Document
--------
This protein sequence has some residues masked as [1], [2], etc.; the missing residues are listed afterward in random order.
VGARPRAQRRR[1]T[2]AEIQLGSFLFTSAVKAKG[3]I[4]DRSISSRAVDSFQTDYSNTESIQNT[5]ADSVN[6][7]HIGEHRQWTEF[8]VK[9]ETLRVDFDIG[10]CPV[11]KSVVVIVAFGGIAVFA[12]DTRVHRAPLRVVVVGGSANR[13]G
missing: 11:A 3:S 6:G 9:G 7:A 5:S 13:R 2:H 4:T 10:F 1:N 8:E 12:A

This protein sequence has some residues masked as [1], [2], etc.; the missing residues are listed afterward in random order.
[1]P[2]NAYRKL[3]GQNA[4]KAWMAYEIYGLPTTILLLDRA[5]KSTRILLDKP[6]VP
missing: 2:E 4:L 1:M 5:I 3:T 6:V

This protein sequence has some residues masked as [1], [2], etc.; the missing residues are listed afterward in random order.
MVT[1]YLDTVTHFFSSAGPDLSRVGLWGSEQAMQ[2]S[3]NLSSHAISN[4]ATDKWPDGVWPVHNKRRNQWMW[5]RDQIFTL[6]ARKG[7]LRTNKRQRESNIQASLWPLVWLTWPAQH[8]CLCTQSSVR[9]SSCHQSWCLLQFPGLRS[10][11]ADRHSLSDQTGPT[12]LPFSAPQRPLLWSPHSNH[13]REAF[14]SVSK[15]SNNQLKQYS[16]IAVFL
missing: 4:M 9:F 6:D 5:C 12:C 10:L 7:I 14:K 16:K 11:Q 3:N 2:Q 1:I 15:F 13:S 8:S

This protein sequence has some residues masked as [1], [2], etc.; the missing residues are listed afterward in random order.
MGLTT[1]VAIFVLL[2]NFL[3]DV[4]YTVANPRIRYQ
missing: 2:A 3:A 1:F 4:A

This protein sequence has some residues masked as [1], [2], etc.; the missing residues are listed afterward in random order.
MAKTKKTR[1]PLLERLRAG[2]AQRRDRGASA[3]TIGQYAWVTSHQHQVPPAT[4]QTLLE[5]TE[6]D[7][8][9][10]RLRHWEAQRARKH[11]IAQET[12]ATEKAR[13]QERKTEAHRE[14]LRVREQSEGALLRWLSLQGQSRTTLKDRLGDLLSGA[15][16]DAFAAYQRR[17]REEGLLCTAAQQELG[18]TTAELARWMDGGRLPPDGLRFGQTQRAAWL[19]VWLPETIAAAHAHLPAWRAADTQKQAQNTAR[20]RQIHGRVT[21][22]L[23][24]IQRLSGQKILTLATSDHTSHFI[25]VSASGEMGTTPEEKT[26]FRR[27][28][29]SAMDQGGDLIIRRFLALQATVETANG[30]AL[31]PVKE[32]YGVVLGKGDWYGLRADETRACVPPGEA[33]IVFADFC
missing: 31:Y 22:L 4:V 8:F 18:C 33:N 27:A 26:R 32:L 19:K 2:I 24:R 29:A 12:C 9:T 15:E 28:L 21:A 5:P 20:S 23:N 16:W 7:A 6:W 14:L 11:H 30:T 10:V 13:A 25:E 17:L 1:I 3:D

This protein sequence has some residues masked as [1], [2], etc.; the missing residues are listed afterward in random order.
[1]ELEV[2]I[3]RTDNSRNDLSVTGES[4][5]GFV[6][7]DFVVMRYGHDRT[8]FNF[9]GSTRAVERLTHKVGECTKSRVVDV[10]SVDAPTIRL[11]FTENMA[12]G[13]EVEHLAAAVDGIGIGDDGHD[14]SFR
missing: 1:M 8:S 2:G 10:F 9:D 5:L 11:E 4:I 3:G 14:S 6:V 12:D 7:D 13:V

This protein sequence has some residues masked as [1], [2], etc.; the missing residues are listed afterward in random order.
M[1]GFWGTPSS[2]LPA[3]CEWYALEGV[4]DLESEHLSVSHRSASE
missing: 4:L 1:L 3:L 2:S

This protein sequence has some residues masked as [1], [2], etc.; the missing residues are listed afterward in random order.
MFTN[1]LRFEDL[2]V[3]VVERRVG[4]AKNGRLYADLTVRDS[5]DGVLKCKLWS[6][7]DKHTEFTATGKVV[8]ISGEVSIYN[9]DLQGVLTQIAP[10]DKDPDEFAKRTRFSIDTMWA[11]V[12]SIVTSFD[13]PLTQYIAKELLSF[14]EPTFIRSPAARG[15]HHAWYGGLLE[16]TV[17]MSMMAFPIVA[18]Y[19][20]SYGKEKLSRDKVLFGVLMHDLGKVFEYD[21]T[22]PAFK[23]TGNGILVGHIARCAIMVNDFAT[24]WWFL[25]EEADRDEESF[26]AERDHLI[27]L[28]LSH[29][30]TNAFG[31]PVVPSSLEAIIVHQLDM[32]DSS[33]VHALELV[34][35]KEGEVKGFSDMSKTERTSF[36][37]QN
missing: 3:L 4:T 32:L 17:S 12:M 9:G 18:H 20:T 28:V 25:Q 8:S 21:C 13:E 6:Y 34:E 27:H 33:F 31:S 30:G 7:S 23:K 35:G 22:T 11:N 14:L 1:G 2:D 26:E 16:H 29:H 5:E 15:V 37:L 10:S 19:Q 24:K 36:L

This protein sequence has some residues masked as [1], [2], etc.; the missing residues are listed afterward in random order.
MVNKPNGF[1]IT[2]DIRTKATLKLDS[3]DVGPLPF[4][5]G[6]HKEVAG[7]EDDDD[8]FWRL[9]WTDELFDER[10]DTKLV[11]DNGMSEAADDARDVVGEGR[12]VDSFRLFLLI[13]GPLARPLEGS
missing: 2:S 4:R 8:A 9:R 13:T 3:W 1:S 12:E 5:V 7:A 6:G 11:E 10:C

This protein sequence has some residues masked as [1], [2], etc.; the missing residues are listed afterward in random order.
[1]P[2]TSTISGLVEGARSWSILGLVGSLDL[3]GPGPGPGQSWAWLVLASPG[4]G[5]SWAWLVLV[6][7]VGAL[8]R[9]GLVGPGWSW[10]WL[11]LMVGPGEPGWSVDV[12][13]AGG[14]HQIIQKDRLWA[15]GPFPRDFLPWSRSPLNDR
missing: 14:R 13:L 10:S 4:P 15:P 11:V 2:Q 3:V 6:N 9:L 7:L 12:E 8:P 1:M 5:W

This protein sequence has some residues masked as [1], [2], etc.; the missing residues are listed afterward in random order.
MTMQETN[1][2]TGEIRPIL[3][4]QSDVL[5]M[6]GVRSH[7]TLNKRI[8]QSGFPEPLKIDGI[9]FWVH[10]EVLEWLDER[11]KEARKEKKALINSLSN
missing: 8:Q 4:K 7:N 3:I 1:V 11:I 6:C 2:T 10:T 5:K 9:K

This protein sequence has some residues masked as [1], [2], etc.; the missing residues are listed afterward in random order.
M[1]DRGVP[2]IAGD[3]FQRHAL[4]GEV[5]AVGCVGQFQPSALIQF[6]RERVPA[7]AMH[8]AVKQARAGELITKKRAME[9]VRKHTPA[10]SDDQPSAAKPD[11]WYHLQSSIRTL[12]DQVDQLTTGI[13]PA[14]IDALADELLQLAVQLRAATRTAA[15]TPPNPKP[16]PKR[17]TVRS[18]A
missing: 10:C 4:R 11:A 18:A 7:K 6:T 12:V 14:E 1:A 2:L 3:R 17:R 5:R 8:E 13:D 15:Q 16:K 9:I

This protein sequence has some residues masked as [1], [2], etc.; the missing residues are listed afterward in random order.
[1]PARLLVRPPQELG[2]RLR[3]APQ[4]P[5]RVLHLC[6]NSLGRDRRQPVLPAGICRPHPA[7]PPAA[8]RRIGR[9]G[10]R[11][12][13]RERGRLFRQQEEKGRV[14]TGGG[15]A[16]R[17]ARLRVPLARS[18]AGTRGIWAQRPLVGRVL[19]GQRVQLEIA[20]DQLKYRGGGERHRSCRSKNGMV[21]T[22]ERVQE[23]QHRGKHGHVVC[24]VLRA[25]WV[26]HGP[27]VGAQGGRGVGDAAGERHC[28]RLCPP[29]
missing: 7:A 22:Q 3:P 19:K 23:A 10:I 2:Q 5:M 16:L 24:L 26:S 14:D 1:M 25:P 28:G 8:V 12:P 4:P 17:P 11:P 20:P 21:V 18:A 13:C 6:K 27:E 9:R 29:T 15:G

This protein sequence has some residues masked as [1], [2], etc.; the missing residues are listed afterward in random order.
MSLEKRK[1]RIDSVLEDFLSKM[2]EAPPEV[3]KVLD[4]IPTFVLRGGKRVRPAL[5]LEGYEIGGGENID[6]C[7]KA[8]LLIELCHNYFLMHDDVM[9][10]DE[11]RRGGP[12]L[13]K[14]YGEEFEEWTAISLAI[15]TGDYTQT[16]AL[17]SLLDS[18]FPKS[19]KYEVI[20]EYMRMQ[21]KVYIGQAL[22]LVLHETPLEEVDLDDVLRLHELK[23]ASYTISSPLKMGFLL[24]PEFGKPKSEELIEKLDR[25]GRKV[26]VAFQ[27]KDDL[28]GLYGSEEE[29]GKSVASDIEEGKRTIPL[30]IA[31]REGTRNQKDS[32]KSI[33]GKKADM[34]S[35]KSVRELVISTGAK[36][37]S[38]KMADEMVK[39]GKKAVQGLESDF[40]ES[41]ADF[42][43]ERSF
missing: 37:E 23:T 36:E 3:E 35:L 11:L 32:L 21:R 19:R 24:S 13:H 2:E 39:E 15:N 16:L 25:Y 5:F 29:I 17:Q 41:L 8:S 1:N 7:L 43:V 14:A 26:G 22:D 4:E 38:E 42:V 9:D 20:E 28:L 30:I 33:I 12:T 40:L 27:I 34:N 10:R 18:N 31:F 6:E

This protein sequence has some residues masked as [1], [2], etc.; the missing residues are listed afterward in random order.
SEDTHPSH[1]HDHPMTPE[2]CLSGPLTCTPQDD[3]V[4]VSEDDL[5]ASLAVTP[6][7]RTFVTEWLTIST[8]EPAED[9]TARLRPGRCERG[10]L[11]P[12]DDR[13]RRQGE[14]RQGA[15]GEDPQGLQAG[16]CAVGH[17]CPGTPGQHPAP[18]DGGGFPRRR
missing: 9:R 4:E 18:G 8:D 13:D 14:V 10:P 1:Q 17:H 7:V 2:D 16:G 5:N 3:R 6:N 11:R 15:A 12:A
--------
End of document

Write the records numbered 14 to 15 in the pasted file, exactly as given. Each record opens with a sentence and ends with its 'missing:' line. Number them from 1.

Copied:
This protein sequence has some residues masked as [1], [2], etc.; the missing residues are listed afterward in random order.
MSLEKRK[1]RIDSVLEDFLSKM[2]EAPPEV[3]KVLD[4]IPTFVLRGGKRVRPAL[5]LEGYEIGGGENID[6]C[7]KA[8]LLIELCHNYFLMHDDVM[9][10]DE[11]RRGGP[12]L[13]K[14]YGEEFEEWTAISLAI[15]TGDYTQT[16]AL[17]SLLDS[18]FPKS[19]KYEVI[20]EYMRMQ[21]KVYIGQAL[22]LVLHETPLEEVDLDDVLRLHELK[23]ASYTISSPLKMGFLL[24]PEFGKPKSEELIEKLDR[25]GRKV[26]VAFQ[27]KDDL[28]GLYGSEEE[29]GKSVASDIEEGKRTIPL[30]IA[31]REGTRNQKDS[32]KSI[33]GKKADM[34]S[35]KSVRELVISTGAK[36][37]S[38]KMADEMVK[39]GKKAVQGLESDF[40]ES[41]ADF[42][43]ERSF
missing: 37:E 23:T 36:E 3:E 35:L 11:L 32:L 21:R 19:R 24:S 13:H 2:E 39:E 15:N 16:L 25:Y 5:F 29:I 17:Q 41:L 8:S 1:N 7:L 43:V 14:A 26:G 22:D 4:E 38:E 42:V 9:D 20:E 28:L 30:I 33:I 12:T 40:L 27:I 34:N 10:R 18:N 31:F 6:E

This protein sequence has some residues masked as [1], [2], etc.; the missing residues are listed afterward in random order.
SEDTHPSH[1]HDHPMTPE[2]CLSGPLTCTPQDD[3]V[4]VSEDDL[5]ASLAVTP[6][7]RTFVTEWLTIST[8]EPAED[9]TARLRPGRCERG[10]L[11]P[12]DDR[13]RRQGE[14]RQGA[15]GEDPQGLQAG[16]CAVGH[17]CPGTPGQHPAP[18]DGGGFPRRR
missing: 9:R 4:E 18:G 8:D 13:D 14:V 10:P 1:Q 17:H 7:V 2:D 16:G 5:N 3:R 6:N 11:R 15:A 12:A